Bitter chocolate

Protest over price of treats raises questions on lack of competition in Israeli economy.

Bitter chocolate 521 (photo credit: Avi Katz)
Bitter chocolate 521
(photo credit: Avi Katz)
Last June, a Bnei Brak cantor named Yitzhak Alrov, angered by the exorbitant price of Tnuva cottage cheese, launched a protest page. The resulting spontaneous boycott led to sharp price cuts and helped spur last summer’s social protest movement.
Now comes Act II . An Israeli living in the US named Yoav Rokach Penn uploaded a receipt from a New Jersey supermarket, Shop Rite, to Facebook showing he paid $0.69 (2.60 shekels) for a 45-gram Pesek Zman (“Time Out” in Hebrew) chocolate bar made by the Israeli food company Strauss. In Israel, the identical product costs more than double (6.29 shekels) in the Mega supermarket chain.
“Bitter chocolate,” said a group of Israeli mothers, who organized a protest movement they called “Dear Israel.” The day after the protest was announced, Strauss shares fell 3.5 percent on the Tel Aviv Stock Exchange. This new power of social media may herald a sea change in the relative power of consumers and capitalists.
The fact is, almost everything is more expensive in Israel than abroad. This is because the local economy is less competitive than global markets because of cartels, monopolies and import duties.
Economics students learn that to maximize your profit – if you can – you charge prices inversely proportional to price sensitivity.
Abroad, shoppers are more price sensitive than here because they have far more choices and substitutes.
That’s why Strauss can charge retailers 3.50 shekels for a Pesek Zman bar that costs Strauss one shekel to make, and retailers can charge up to 6.29 shekels for a bar that costs them only 3.50 shekels wholesale. Strauss is a recognized chocolate monopoly under Israeli law, with a 63 percent market share. In 2006 Strauss paid a 5 million shekel fine for preventing retailers from selling competing British Cadbury chocolate. They had gone too far, even for a monopoly.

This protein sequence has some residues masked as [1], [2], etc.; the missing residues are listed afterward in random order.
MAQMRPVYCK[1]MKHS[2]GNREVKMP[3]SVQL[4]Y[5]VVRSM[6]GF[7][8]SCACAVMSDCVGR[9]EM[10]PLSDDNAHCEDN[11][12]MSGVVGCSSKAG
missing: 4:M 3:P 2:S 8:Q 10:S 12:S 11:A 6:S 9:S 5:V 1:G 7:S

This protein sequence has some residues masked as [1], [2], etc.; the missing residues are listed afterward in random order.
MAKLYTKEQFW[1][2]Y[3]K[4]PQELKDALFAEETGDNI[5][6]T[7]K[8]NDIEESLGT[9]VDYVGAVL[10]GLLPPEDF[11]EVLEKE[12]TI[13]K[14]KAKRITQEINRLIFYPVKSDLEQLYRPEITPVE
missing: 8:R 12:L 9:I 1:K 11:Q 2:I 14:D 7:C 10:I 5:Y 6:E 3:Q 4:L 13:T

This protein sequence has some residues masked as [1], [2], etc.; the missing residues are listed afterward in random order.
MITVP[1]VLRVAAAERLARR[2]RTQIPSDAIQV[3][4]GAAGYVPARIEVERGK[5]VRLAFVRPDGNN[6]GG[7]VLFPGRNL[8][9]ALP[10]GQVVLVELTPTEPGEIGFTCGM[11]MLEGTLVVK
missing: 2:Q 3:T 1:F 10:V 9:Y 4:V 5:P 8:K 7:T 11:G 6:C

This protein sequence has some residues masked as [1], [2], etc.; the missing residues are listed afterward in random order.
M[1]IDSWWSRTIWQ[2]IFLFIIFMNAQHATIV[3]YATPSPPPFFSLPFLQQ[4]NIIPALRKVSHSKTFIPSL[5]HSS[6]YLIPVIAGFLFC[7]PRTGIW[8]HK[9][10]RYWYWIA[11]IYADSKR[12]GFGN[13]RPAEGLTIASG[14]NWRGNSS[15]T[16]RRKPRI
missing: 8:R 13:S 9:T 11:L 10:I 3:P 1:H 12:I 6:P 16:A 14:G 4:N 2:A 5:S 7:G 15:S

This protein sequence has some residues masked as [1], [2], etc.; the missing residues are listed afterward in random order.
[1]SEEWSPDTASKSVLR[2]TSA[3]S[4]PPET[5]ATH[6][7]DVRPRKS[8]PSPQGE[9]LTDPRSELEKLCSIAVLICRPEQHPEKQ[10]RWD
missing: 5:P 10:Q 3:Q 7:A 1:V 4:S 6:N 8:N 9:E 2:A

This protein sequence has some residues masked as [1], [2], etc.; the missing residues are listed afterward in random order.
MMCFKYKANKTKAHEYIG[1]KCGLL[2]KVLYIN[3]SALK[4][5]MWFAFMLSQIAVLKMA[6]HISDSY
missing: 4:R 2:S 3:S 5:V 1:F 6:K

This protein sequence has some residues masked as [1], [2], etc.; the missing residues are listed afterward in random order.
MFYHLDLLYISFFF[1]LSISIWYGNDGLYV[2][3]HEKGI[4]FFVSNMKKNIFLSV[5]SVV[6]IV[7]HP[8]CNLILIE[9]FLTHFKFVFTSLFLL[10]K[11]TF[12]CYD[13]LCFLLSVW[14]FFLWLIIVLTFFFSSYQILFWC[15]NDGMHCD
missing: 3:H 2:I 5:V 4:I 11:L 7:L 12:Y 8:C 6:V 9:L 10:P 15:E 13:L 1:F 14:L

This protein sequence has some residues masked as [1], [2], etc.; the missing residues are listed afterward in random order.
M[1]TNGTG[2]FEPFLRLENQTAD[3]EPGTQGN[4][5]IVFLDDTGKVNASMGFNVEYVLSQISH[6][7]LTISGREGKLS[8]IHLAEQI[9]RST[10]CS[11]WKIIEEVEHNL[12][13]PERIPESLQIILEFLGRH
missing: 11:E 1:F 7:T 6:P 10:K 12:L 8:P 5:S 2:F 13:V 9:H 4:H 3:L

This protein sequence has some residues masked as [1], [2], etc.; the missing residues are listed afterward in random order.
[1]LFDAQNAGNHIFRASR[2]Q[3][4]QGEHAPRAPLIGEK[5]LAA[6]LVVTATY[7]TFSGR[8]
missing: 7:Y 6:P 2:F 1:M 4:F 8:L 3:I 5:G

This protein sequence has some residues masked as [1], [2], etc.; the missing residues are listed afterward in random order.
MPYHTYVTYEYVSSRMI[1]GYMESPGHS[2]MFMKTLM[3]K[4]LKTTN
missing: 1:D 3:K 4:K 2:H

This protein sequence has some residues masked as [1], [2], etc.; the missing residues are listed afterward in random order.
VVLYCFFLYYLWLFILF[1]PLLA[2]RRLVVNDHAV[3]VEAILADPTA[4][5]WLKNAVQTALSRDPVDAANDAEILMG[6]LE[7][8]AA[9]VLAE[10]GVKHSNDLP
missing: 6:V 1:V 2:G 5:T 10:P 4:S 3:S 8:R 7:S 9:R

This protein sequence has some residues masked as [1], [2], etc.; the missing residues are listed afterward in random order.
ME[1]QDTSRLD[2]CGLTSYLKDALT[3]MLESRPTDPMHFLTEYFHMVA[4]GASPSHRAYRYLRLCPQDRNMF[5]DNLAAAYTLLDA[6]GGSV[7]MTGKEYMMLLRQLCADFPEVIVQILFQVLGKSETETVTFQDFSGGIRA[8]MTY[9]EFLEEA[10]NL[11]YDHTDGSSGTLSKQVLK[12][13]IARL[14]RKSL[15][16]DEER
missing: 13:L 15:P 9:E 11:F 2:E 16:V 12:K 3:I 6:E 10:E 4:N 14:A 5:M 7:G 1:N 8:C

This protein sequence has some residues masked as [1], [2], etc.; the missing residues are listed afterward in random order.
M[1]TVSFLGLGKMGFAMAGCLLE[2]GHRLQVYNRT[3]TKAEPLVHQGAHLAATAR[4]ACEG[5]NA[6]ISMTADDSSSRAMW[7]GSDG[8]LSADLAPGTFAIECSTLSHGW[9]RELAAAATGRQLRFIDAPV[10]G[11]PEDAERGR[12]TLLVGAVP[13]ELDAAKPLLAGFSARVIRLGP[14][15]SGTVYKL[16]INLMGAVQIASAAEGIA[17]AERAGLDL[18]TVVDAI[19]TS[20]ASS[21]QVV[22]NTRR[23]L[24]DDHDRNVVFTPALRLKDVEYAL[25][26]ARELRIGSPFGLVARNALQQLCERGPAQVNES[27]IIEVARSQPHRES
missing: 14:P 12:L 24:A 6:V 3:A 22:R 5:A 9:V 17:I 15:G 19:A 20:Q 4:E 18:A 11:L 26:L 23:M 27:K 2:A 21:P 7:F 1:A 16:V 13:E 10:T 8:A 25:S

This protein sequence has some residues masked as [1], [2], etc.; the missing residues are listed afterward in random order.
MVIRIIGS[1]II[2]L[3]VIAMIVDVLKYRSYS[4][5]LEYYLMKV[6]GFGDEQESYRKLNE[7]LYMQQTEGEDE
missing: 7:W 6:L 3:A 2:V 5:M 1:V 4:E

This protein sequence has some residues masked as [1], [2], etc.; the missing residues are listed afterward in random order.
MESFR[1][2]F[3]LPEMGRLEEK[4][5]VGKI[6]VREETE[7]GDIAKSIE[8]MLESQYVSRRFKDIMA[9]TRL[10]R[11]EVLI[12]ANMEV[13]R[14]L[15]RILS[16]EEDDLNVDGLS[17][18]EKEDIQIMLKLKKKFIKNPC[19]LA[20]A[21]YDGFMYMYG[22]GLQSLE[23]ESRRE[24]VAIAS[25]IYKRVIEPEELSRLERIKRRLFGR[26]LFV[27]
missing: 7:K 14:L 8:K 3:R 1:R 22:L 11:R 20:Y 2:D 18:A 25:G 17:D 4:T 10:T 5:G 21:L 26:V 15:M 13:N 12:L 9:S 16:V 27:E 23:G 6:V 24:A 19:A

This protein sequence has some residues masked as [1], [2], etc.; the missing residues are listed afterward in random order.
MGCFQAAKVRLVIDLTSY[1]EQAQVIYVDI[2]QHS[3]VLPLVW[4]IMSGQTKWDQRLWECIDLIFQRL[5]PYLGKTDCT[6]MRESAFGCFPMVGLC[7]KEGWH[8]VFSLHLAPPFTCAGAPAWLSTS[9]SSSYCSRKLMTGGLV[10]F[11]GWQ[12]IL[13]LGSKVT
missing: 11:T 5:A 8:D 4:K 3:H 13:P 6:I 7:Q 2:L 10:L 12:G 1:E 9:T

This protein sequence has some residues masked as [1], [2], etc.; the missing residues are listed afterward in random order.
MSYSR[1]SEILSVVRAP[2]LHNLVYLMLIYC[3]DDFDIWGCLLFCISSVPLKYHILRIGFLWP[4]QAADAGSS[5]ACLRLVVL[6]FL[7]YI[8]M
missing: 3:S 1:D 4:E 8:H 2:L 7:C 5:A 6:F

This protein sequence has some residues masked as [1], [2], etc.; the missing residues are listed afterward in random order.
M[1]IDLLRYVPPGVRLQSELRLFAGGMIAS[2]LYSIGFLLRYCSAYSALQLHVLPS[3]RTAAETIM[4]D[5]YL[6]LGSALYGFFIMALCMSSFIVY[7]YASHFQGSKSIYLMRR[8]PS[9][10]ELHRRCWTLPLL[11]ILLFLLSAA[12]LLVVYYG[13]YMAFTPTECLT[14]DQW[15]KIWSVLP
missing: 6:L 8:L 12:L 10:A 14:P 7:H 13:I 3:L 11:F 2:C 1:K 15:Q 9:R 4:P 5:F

Seven years ago, I worked with Strauss (through TIM – Technion Institute of Management) on a project to help it become a global giant. “Half our revenue will come from abroad in five years,” said company chairperson Ofra Strauss. Frankly, Strauss managers were dubious.
But she made it happen. In 2004, Strauss, then a leader in dairy products, acquired the chocolate and coffee company Elite. By 2010, Strauss-Elite was the sixth largest company in the world in coffee sales. Some 62 percent of Strauss revenues come from outside Israel. Strauss employs nearly 14,000, about half of them in Israel. This is quite amazing; Strauss began as a dairy founded in the Galilee coastal town of Nahariya in the 1930s by Ofra’s grandparents Richard and Hilda Strauss, immigrants from Germany.
I think the bitter chocolate protest raises two key issues. One is the lack of open competition in Israel’s economy, an issue addressed by the report of the Concentration Committee, which studied the monopolistic control of Israel’s banks and industries by a handful of tycoons.
A second, deeper issue relates to capitalism, and to the way Israeli companies are run. Writing in the daily Haaretz, Meir Barak, the CEO of Tradenet Capital Markets, a day-trading school, said: “Strauss owes an accounting only to its shareholders and will do everything it can to survive and profit.” That’s what we once taught managers. And it brought us the 2007-9 global collapse.
That view is obsolete. Today, enlightened capitalists understand that they serve not only their shareholders, but mainly their customers, neighborhoods, countries and workers. And if they overcharge us, their customers, we will fight back. Tnuva, for instance, saw its gross profit margin fall by 30 percent in 2011. Its shares have lost 2.2 billion shekels (about $580 million) or 30 percent, in market value, since 2009, partly due to the cottage cheese protest.
Strauss profits totaled 2 billion shekels ($533 million) in the first nine months of 2011. It spends a quarter of its revenues on sales and marketing, so it can charge premium prices with high profit margins. But Strauss may yet face Tnuva’s fate. Its chocolate may prove bitter.
Times have changed. Consumers are mad and are not going to take it any more. Strauss and other Israeli companies need to change in response. They serve their customers, first and foremost.
It is time that fundamental principle of authentic capitalism was understood.